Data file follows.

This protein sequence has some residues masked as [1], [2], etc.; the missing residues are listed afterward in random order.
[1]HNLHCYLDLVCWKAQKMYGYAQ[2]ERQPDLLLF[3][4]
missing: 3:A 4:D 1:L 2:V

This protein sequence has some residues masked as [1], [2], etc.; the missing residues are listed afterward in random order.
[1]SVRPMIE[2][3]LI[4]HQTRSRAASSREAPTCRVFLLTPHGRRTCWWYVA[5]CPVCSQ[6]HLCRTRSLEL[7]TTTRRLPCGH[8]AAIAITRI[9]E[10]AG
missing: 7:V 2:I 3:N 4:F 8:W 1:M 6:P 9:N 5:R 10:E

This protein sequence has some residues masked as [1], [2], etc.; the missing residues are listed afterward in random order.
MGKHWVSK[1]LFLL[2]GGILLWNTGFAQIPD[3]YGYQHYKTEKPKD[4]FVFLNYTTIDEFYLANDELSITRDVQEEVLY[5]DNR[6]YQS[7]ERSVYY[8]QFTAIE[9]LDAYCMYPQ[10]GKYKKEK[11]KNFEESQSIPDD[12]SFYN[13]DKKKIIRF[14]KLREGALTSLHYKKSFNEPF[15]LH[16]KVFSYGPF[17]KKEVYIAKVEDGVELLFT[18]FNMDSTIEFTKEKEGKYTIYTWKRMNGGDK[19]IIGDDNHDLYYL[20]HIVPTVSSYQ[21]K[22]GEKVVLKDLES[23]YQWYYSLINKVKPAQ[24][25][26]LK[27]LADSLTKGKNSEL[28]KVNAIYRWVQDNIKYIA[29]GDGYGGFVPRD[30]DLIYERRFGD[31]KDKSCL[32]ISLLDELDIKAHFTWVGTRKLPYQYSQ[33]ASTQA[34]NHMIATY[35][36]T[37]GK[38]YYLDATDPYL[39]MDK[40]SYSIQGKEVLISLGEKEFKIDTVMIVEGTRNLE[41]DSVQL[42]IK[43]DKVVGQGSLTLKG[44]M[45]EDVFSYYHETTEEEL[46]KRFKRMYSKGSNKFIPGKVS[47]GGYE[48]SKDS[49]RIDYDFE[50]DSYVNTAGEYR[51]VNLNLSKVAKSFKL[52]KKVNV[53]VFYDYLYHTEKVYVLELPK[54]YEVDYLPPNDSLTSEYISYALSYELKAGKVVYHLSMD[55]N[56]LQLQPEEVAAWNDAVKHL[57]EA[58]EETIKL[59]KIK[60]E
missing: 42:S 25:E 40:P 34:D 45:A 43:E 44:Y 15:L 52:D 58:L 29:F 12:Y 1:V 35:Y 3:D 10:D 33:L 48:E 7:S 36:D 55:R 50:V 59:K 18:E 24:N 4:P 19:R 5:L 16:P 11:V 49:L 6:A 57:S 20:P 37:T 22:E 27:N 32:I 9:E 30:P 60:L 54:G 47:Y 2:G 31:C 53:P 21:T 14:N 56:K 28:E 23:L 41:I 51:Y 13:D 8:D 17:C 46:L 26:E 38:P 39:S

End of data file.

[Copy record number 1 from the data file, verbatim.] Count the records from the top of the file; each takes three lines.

This protein sequence has some residues masked as [1], [2], etc.; the missing residues are listed afterward in random order.
[1]HNLHCYLDLVCWKAQKMYGYAQ[2]ERQPDLLLF[3][4]
missing: 3:A 4:D 1:L 2:V